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Timestamp:
01/10/17 06:02:14 (5 years ago)
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aafsvn
Message:

[titan] autoupdate wiki files

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  • wiki/pages/TracInterfaceCustomization

    r38413 r39712  
    1 = Customizing the Trac Interface
    2 [[TracGuideToc]]
    3 [[PageOutline]]
    4 
    5 == Introduction
    6 This page gives suggestions on how to customize the look of Trac. Topics include editing the HTML templates and CSS files, but not the program code itself. The topics show users how they can modify the look of Trac to meet their specific needs. Suggestions for changes to Trac's interface applicable to all users should be filed as tickets, not listed on this page.
    7 
    8 == Project Logo and Icon
    9 The easiest parts of the Trac interface to customize are the logo and the site icon. Both of these can be configured with settings in [wiki:TracIni trac.ini].
    10 
    11 The logo or icon image should be put in a folder named "htdocs" in your project's environment folder. ''Note: in projects created with a Trac version prior to 0.9 you will need to create this folder''.
    12 
    13  '''Note''': you can actually put the logo and icon anywhere on your server (as long as it's accessible through the web server), and use their absolute or server-relative URLs in the configuration.
    14 
    15 Now configure the appropriate section of your [wiki:TracIni trac.ini]:
    16 
    17 === Logo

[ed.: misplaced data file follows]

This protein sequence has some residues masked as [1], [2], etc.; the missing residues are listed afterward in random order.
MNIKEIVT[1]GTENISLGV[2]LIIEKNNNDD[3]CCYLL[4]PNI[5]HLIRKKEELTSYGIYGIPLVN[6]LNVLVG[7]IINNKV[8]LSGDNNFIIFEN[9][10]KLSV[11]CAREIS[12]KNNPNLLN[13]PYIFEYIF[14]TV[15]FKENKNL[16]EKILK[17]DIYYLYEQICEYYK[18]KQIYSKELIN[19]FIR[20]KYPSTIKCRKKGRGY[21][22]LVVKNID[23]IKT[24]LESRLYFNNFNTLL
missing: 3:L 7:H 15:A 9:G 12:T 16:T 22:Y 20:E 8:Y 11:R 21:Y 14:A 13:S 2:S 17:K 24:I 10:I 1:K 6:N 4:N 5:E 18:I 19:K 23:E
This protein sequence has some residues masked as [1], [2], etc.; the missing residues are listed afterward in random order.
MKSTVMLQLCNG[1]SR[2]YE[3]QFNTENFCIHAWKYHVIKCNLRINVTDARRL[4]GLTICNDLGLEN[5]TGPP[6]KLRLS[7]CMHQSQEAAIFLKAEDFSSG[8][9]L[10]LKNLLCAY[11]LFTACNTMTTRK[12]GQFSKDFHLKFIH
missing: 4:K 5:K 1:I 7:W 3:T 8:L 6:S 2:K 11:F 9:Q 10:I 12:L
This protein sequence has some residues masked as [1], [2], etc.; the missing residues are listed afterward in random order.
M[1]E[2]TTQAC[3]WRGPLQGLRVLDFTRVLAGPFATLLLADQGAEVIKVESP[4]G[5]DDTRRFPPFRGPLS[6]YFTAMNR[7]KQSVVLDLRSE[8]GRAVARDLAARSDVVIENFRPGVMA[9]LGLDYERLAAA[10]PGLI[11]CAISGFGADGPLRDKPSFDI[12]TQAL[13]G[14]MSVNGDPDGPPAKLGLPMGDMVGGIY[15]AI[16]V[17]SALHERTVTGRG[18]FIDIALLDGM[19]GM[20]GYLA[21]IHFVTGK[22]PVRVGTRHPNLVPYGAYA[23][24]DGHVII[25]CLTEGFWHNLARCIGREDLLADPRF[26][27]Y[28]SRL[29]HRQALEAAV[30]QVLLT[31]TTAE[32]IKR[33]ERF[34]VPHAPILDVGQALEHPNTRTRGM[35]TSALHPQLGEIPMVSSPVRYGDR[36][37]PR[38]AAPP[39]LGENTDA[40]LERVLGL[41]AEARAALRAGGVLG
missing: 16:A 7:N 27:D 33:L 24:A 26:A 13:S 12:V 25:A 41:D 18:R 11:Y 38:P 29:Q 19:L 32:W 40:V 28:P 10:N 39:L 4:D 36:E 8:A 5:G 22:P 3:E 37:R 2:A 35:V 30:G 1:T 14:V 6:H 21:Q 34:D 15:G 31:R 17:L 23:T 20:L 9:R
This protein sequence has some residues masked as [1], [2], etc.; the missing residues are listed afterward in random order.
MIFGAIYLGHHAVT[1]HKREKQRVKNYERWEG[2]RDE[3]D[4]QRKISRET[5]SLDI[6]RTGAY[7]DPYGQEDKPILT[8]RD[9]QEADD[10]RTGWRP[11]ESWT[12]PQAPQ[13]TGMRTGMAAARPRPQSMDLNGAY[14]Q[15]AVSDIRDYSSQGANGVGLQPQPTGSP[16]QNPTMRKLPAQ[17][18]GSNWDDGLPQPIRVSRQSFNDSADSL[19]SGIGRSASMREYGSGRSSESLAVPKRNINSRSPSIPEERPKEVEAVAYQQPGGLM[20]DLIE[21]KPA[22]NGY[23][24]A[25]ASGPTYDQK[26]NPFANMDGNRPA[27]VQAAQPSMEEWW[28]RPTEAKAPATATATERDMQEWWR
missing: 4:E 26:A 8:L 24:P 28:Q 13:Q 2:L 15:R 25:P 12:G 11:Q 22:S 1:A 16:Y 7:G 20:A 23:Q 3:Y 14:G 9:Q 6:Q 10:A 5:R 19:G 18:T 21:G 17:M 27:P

18 Change the `src` setting to `site/` followed by the name of your image file. The `width` and `height` settings should be modified to match your image's dimensions. The Trac chrome handler uses "`site/`" for files within the project directory `htdocs`, and "`common/`" for the common `htdocs` directory belonging to a Trac installation. Note that 'site/' is not a placeholder for your project name, it is the literal prefix that should be used. For example, if your project is named 'sandbox', and the image file is 'red_logo.gif' then the 'src' setting would be 'site/red_logo.gif', not 'sandbox/red_logo.gif'.
    19 
    20 {{{#!ini
    21 [header_logo]
    22 src = site/my_logo.gif
    23 alt = My Project
    24 width = 300
    25 height = 100
    26 }}}
    27 
    28 === Icon
    29 Icons are small images displayed by your web browser next to the site's URL and in the `Bookmarks` menu. Icons should be a 32x32 image in `.gif` or `.ico` format. Change the `icon` setting to `site/` followed by the name of your icon file:
    30 
    31 {{{#!ini
    32 [project]
    33 icon = site/my_icon.ico
    34 }}}
    35 
    36 == Custom Navigation Entries
    37 The new [mainnav] and [metanav] can now be used to customize the text and link used for the navigation items, or even to disable them, but not for adding new ones.
    38 
    39 In the following example, we rename the link to the Wiki start "Home", and hide the "!Help/Guide". We also make the "View Tickets" entry link to a specific report: